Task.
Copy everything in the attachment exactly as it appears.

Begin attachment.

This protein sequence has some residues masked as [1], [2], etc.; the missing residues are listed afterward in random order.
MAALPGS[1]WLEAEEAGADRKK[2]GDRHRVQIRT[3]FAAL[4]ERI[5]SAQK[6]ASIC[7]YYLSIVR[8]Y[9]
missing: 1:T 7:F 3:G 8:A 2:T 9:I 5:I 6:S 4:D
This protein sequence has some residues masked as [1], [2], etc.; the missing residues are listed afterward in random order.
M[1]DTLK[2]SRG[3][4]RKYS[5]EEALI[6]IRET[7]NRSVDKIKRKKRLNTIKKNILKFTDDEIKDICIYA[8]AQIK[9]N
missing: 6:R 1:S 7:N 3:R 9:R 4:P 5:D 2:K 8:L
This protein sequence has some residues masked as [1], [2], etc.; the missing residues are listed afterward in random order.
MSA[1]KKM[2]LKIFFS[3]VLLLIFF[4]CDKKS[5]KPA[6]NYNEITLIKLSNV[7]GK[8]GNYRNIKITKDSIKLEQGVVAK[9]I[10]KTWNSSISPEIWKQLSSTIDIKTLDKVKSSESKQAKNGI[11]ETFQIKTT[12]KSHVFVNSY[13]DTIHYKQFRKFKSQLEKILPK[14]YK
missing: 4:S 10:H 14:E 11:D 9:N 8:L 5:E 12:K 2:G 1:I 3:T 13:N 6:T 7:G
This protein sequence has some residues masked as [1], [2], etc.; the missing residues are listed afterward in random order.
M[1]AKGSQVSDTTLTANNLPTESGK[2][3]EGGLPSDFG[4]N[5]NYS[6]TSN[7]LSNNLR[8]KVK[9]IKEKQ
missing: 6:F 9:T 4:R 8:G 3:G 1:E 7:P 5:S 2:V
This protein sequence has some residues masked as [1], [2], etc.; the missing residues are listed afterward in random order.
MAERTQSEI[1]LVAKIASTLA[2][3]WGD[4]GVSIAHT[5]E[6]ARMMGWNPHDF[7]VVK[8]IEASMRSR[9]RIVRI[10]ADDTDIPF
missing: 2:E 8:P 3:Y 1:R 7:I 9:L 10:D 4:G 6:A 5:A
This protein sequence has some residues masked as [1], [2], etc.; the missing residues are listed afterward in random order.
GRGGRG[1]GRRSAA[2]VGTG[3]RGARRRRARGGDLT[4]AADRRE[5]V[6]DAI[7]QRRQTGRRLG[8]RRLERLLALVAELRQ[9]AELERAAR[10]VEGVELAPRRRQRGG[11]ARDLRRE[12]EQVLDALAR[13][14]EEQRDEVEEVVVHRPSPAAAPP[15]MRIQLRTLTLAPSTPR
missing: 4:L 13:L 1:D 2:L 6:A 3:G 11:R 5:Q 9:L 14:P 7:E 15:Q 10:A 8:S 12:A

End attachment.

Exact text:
This protein sequence has some residues masked as [1], [2], etc.; the missing residues are listed afterward in random order.
MAALPGS[1]WLEAEEAGADRKK[2]GDRHRVQIRT[3]FAAL[4]ERI[5]SAQK[6]ASIC[7]YYLSIVR[8]Y[9]
missing: 1:T 7:F 3:G 8:A 2:T 9:I 5:I 6:S 4:D
This protein sequence has some residues masked as [1], [2], etc.; the missing residues are listed afterward in random order.
M[1]DTLK[2]SRG[3][4]RKYS[5]EEALI[6]IRET[7]NRSVDKIKRKKRLNTIKKNILKFTDDEIKDICIYA[8]AQIK[9]N
missing: 6:R 1:S 7:N 3:R 9:R 4:P 5:D 2:K 8:L
This protein sequence has some residues masked as [1], [2], etc.; the missing residues are listed afterward in random order.
MSA[1]KKM[2]LKIFFS[3]VLLLIFF[4]CDKKS[5]KPA[6]NYNEITLIKLSNV[7]GK[8]GNYRNIKITKDSIKLEQGVVAK[9]I[10]KTWNSSISPEIWKQLSSTIDIKTLDKVKSSESKQAKNGI[11]ETFQIKTT[12]KSHVFVNSY[13]DTIHYKQFRKFKSQLEKILPK[14]YK
missing: 4:S 10:H 14:E 11:D 9:N 8:L 5:E 12:K 2:G 1:I 3:T 13:N 6:T 7:G
This protein sequence has some residues masked as [1], [2], etc.; the missing residues are listed afterward in random order.
M[1]AKGSQVSDTTLTANNLPTESGK[2][3]EGGLPSDFG[4]N[5]NYS[6]TSN[7]LSNNLR[8]KVK[9]IKEKQ
missing: 6:F 9:T 4:R 8:G 3:G 1:E 7:P 5:S 2:V
This protein sequence has some residues masked as [1], [2], etc.; the missing residues are listed afterward in random order.
MAERTQSEI[1]LVAKIASTLA[2][3]WGD[4]GVSIAHT[5]E[6]ARMMGWNPHDF[7]VVK[8]IEASMRSR[9]RIVRI[10]ADDTDIPF
missing: 2:E 8:P 3:Y 1:R 7:I 9:L 10:D 4:G 6:A 5:A
This protein sequence has some residues masked as [1], [2], etc.; the missing residues are listed afterward in random order.
GRGGRG[1]GRRSAA[2]VGTG[3]RGARRRRARGGDLT[4]AADRRE[5]V[6]DAI[7]QRRQTGRRLG[8]RRLERLLALVAELRQ[9]AELERAAR[10]VEGVELAPRRRQRGG[11]ARDLRRE[12]EQVLDALAR[13][14]EEQRDEVEEVVVHRPSPAAAPP[15]MRIQLRTLTLAPSTPR
missing: 4:L 13:L 1:D 2:L 6:A 3:G 11:R 5:Q 9:L 14:P 7:E 15:Q 10:A 8:S 12:A